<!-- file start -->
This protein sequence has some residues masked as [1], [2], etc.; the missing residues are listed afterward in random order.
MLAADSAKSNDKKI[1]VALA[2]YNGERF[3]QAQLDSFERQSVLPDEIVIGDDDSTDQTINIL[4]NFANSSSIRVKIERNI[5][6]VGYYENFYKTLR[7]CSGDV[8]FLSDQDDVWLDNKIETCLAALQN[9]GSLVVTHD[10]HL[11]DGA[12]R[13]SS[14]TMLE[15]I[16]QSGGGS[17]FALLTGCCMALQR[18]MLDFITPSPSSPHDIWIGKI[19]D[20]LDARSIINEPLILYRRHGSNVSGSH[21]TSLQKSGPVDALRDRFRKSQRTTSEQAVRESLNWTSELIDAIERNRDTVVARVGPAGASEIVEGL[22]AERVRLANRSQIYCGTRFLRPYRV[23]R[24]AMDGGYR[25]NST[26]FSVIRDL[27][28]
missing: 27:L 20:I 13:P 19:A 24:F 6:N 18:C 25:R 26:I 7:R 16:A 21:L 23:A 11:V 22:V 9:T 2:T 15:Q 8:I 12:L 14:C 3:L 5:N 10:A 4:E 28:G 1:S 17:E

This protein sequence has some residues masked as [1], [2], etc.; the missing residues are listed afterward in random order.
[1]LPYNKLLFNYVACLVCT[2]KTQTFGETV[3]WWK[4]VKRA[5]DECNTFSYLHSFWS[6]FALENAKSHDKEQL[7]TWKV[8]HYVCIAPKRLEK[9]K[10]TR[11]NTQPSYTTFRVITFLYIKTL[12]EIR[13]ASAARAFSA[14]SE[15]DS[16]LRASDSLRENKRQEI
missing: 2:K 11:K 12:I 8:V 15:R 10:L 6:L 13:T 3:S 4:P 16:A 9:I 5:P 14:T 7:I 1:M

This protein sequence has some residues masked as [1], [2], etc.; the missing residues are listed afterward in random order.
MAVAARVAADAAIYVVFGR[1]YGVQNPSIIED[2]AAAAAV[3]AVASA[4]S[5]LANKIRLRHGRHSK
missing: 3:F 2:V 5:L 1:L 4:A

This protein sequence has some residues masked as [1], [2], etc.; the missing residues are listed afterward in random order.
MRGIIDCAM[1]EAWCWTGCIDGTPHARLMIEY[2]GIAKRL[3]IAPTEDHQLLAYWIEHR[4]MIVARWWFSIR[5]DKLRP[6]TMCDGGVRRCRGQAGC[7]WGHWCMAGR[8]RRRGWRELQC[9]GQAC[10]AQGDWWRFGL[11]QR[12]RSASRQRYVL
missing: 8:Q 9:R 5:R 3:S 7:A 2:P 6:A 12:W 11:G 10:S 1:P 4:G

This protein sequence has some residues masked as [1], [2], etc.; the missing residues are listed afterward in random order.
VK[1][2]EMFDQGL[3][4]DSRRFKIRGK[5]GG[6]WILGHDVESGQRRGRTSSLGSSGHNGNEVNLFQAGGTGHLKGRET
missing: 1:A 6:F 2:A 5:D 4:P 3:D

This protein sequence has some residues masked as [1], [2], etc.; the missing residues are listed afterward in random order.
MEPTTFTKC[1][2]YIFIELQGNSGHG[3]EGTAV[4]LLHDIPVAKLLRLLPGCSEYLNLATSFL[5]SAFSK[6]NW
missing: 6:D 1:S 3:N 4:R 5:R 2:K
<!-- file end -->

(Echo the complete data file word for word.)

This protein sequence has some residues masked as [1], [2], etc.; the missing residues are listed afterward in random order.
MLAADSAKSNDKKI[1]VALA[2]YNGERF[3]QAQLDSFERQSVLPDEIVIGDDDSTDQTINIL[4]NFANSSSIRVKIERNI[5][6]VGYYENFYKTLR[7]CSGDV[8]FLSDQDDVWLDNKIETCLAALQN[9]GSLVVTHD[10]HL[11]DGA[12]R[13]SS[14]TMLE[15]I[16]QSGGGS[17]FALLTGCCMALQR[18]MLDFITPSPSSPHDIWIGKI[19]D[20]LDARSIINEPLILYRRHGSNVSGSH[21]TSLQKSGPVDALRDRFRKSQRTTSEQAVRESLNWTSELIDAIERNRDTVVARVGPAGASEIVEGL[22]AERVRLANRSQIYCGTRFLRPYRV[23]R[24]AMDGGYR[25]NST[26]FSVIRDL[27][28]
missing: 27:L 20:I 13:P 19:A 24:F 6:N 18:C 25:R 26:I 7:R 16:A 21:L 23:A 11:V 22:V 9:T 2:T 15:Q 8:I 12:L 14:C 3:L 5:N 10:A 4:E 28:G 1:S 17:E

This protein sequence has some residues masked as [1], [2], etc.; the missing residues are listed afterward in random order.
[1]LPYNKLLFNYVACLVCT[2]KTQTFGETV[3]WWK[4]VKRA[5]DECNTFSYLHSFWS[6]FALENAKSHDKEQL[7]TWKV[8]HYVCIAPKRLEK[9]K[10]TR[11]NTQPSYTTFRVITFLYIKTL[12]EIR[13]ASAARAFSA[14]SE[15]DS[16]LRASDSLRENKRQEI
missing: 2:K 11:K 12:I 8:V 15:R 10:L 6:L 13:T 3:S 4:P 16:A 9:I 5:P 14:T 7:I 1:M

This protein sequence has some residues masked as [1], [2], etc.; the missing residues are listed afterward in random order.
MAVAARVAADAAIYVVFGR[1]YGVQNPSIIED[2]AAAAAV[3]AVASA[4]S[5]LANKIRLRHGRHSK
missing: 3:F 2:V 5:L 1:L 4:A

This protein sequence has some residues masked as [1], [2], etc.; the missing residues are listed afterward in random order.
MRGIIDCAM[1]EAWCWTGCIDGTPHARLMIEY[2]GIAKRL[3]IAPTEDHQLLAYWIEHR[4]MIVARWWFSIR[5]DKLRP[6]TMCDGGVRRCRGQAGC[7]WGHWCMAGR[8]RRRGWRELQC[9]GQAC[10]AQGDWWRFGL[11]QR[12]RSASRQRYVL
missing: 8:Q 9:R 5:R 3:S 7:A 2:P 6:A 12:W 11:G 10:S 1:P 4:G

This protein sequence has some residues masked as [1], [2], etc.; the missing residues are listed afterward in random order.
VK[1][2]EMFDQGL[3][4]DSRRFKIRGK[5]GG[6]WILGHDVESGQRRGRTSSLGSSGHNGNEVNLFQAGGTGHLKGRET
missing: 1:A 6:F 2:A 5:D 4:P 3:D

This protein sequence has some residues masked as [1], [2], etc.; the missing residues are listed afterward in random order.
MEPTTFTKC[1][2]YIFIELQGNSGHG[3]EGTAV[4]LLHDIPVAKLLRLLPGCSEYLNLATSFL[5]SAFSK[6]NW
missing: 6:D 1:S 3:N 4:R 5:R 2:K